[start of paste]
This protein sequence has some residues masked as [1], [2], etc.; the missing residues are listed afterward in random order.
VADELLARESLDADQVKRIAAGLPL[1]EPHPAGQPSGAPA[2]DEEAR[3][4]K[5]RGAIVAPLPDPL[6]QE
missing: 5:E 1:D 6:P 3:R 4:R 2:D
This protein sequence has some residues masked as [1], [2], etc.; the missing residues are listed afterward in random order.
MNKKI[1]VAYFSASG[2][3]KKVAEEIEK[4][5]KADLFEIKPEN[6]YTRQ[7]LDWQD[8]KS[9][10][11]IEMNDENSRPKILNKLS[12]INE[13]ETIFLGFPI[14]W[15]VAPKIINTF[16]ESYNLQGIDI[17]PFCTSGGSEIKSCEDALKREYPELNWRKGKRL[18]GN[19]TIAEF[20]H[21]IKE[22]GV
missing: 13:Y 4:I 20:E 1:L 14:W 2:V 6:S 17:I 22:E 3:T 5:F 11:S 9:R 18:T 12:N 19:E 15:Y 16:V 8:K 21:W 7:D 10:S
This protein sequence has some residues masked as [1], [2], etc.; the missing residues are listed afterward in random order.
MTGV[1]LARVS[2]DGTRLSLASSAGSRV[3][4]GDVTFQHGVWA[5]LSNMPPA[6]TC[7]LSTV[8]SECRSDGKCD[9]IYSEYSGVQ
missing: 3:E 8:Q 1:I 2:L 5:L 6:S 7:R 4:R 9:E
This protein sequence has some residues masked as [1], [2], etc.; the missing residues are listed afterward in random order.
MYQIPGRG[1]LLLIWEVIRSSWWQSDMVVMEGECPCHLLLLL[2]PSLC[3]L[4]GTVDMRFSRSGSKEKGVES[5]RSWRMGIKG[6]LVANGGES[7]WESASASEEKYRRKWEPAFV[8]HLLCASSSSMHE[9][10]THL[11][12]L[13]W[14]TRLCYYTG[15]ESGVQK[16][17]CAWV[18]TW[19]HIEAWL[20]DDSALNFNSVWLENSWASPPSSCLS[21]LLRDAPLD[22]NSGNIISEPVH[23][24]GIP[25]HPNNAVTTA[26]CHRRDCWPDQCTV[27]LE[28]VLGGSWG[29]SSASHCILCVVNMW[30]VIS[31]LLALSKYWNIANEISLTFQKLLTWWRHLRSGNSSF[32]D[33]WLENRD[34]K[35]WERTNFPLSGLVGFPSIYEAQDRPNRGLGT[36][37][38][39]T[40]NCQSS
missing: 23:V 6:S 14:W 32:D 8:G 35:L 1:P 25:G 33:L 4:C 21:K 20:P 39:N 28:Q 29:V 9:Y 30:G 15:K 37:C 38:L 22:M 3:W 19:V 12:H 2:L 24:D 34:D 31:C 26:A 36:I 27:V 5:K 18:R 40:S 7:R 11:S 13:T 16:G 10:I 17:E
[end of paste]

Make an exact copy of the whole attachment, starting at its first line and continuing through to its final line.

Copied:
This protein sequence has some residues masked as [1], [2], etc.; the missing residues are listed afterward in random order.
VADELLARESLDADQVKRIAAGLPL[1]EPHPAGQPSGAPA[2]DEEAR[3][4]K[5]RGAIVAPLPDPL[6]QE
missing: 5:E 1:D 6:P 3:R 4:R 2:D
This protein sequence has some residues masked as [1], [2], etc.; the missing residues are listed afterward in random order.
MNKKI[1]VAYFSASG[2][3]KKVAEEIEK[4][5]KADLFEIKPEN[6]YTRQ[7]LDWQD[8]KS[9][10][11]IEMNDENSRPKILNKLS[12]INE[13]ETIFLGFPI[14]W[15]VAPKIINTF[16]ESYNLQGIDI[17]PFCTSGGSEIKSCEDALKREYPELNWRKGKRL[18]GN[19]TIAEF[20]H[21]IKE[22]GV
missing: 13:Y 4:I 20:E 1:L 14:W 2:V 6:S 17:I 22:E 3:T 5:F 11:S 9:R 18:T 12:N 19:E 15:Y 16:V 8:K 21:W 7:D 10:S
This protein sequence has some residues masked as [1], [2], etc.; the missing residues are listed afterward in random order.
MTGV[1]LARVS[2]DGTRLSLASSAGSRV[3][4]GDVTFQHGVWA[5]LSNMPPA[6]TC[7]LSTV[8]SECRSDGKCD[9]IYSEYSGVQ
missing: 3:E 8:Q 1:I 2:L 5:L 6:S 7:R 4:R 9:E
This protein sequence has some residues masked as [1], [2], etc.; the missing residues are listed afterward in random order.
MYQIPGRG[1]LLLIWEVIRSSWWQSDMVVMEGECPCHLLLLL[2]PSLC[3]L[4]GTVDMRFSRSGSKEKGVES[5]RSWRMGIKG[6]LVANGGES[7]WESASASEEKYRRKWEPAFV[8]HLLCASSSSMHE[9][10]THL[11][12]L[13]W[14]TRLCYYTG[15]ESGVQK[16][17]CAWV[18]TW[19]HIEAWL[20]DDSALNFNSVWLENSWASPPSSCLS[21]LLRDAPLD[22]NSGNIISEPVH[23][24]GIP[25]HPNNAVTTA[26]CHRRDCWPDQCTV[27]LE[28]VLGGSWG[29]SSASHCILCVVNMW[30]VIS[31]LLALSKYWNIANEISLTFQKLLTWWRHLRSGNSSF[32]D[33]WLENRD[34]K[35]WERTNFPLSGLVGFPSIYEAQDRPNRGLGT[36][37][38][39]T[40]NCQSS
missing: 23:V 6:S 14:W 32:D 8:G 35:L 1:P 25:G 33:L 4:C 21:K 20:P 39:N 28:Q 29:V 9:Y 30:G 15:K 37:C 38:L 22:M 3:W 19:V 12:H 2:L 24:D 34:D 31:C 26:A 36:I 27:V 5:K 18:R 40:S 7:R 11:S 13:T 16:G 10:I 17:E